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Synchronized cardioversion in a prehospital setting: a safe and reliable method for urgent treatment of tachyarrhythmias


Synchronized cardioversion (SCV) is a useful and reliable method of converting atrial or ventricular tachycardia to sinus rhythm. It is a method of choice in patients who are at high risk of the arrhythmia and therefore require urgent treatment. Conscious patients must be well sedated.

Design and setting

A prospective clinical investigation.

Patients and methods

All adult patients (>18 years) were treated by an emergency physician in the prehospital setting. Indications for SCV were: arrhythmia with severe chest pain and/or shortness of breath, congestive heart failure, pulmonary congestion, decreased level of consciousness (reduced cerebral blood flow), systolic blood pressure less than 90 mmHg, shock, or acute myocardial infarction (AMI). Conscious patients were sedated or anaesthetized with midazolam and morphine, etomidate or propofol.


Over a period of 2 years, 22 patients have required SCV. Indications for SCV included 10 (45.5%) patients with atrial fibrillation (AF) with high risk, seven (31.8%) patients with supraventricular tachycardia (SVT) and five (22.7%) patients with ventricular tachycardia (VT) with pulse. Heart rates in AF and VT were more than 150 beats/min and in SVT more than 200 beats/min. In all patients two or more adverse signs of tachyarrhythmia have been observed: congestive heart failure and/or pulmonary congestion in eight (36.4%) patients, hypotension and/or shock in 15 (68.2%) patients, severe chest pain or AMI in 10 (45.5%) patients; decreased level of consciousness in nine (40.9%) patients. The SCV was successful in all cases (in 19 cases in the first shock with 100 J, in two cases in the second shock with 200 J and in one case in the third shock with 360 J). All patients were hospitalized and left the hospital without any complications.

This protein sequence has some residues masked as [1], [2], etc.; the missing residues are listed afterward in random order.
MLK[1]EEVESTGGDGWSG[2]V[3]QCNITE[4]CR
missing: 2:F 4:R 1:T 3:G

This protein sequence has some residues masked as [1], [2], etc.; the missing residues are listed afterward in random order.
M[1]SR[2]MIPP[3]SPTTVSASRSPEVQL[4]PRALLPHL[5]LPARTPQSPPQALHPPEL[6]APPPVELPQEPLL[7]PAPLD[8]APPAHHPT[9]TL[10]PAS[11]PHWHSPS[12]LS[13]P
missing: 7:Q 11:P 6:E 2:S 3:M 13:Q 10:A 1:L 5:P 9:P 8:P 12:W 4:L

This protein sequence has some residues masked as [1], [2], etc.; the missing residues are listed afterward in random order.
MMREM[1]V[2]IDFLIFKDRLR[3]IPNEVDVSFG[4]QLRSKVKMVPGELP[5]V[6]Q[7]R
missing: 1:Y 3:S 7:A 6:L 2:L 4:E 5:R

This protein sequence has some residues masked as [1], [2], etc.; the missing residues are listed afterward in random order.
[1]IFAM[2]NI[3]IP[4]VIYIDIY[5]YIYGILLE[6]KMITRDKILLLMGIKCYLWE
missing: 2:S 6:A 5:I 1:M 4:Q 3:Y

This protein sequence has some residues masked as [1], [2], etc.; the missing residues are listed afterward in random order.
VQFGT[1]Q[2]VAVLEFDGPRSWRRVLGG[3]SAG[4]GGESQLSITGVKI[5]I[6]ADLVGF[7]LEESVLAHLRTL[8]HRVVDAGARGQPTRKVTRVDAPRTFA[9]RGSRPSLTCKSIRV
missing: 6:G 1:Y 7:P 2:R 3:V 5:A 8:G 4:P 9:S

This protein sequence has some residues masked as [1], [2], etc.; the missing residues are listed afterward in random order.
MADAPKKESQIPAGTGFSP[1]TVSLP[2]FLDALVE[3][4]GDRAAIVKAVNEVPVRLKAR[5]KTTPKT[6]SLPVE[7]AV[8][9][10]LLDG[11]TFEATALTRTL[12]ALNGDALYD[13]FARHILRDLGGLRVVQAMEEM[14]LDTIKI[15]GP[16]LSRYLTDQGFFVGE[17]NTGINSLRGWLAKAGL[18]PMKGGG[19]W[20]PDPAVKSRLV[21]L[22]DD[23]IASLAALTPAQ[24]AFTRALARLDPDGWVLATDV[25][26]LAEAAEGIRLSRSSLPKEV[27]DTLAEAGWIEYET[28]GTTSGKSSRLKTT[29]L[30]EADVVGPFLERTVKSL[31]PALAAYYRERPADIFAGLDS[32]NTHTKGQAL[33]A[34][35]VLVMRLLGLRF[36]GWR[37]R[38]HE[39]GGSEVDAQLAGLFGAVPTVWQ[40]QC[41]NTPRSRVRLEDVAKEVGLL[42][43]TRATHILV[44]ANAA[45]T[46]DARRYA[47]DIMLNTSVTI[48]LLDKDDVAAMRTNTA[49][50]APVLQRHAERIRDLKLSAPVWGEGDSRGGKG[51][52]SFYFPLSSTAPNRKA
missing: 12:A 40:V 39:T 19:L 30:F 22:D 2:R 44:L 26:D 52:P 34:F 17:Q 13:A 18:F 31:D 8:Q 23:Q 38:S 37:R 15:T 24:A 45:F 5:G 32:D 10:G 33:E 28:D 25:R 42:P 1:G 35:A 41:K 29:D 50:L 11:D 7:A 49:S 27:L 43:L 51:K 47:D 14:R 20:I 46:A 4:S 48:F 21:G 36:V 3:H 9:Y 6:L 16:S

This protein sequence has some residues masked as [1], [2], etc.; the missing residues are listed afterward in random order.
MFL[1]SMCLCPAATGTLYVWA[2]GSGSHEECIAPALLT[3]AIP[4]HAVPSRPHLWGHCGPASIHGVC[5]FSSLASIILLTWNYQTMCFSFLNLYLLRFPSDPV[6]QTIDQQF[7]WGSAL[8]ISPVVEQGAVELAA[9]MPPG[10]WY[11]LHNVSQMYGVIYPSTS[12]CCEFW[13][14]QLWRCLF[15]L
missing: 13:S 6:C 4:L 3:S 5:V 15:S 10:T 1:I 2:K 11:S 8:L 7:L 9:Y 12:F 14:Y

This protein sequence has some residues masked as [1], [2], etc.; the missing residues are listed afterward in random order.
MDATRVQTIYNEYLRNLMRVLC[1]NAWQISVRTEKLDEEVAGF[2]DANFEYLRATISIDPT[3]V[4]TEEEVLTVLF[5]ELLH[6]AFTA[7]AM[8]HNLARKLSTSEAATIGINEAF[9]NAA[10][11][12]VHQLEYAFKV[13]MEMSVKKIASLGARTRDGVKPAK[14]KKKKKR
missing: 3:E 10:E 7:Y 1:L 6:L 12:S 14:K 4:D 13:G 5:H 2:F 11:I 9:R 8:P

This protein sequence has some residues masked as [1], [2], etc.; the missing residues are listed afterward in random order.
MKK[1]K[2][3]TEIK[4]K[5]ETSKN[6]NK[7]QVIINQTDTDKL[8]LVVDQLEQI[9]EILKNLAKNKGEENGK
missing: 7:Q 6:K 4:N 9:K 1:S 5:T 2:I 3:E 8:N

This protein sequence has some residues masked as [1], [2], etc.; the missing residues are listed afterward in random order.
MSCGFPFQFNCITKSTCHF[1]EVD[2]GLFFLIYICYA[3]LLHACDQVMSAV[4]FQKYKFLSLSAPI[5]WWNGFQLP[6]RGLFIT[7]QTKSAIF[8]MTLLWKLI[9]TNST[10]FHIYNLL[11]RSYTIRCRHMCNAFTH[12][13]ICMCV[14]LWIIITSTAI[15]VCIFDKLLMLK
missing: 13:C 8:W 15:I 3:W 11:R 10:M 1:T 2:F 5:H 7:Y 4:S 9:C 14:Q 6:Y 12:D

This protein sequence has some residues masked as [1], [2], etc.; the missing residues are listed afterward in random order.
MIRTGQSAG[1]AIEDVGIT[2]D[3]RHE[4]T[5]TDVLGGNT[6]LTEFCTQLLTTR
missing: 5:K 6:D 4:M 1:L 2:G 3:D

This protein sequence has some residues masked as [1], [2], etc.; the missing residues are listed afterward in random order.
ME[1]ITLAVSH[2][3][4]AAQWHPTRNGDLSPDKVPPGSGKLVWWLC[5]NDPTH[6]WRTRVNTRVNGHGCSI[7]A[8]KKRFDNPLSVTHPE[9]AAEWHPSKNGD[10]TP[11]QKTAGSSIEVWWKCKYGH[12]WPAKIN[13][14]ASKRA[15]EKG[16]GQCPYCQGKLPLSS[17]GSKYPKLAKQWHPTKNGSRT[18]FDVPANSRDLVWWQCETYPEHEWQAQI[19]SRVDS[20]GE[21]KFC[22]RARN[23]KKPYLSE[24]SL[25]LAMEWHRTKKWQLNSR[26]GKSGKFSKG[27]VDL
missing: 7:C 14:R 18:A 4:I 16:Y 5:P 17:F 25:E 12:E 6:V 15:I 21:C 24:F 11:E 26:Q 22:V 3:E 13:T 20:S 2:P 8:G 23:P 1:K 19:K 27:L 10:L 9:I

SCV is a useful and safe method in treatment of unstable tachyarrhythmia in a prehospital setting. This is very important information, because in such situations the universal recommendation of the ILCOR 2000 International Guidelines for immediate cardioversion is the method of choice rather than a trial of antiarrhythmics.

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Jelatancev, A., Grmec, S., Klemen, P. et al. Synchronized cardioversion in a prehospital setting: a safe and reliable method for urgent treatment of tachyarrhythmias. Crit Care 9, P307 (2005).

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  • Atrial Fibrillation
  • Morphine
  • Congestive Heart Failure
  • Cerebral Blood Flow
  • Midazolam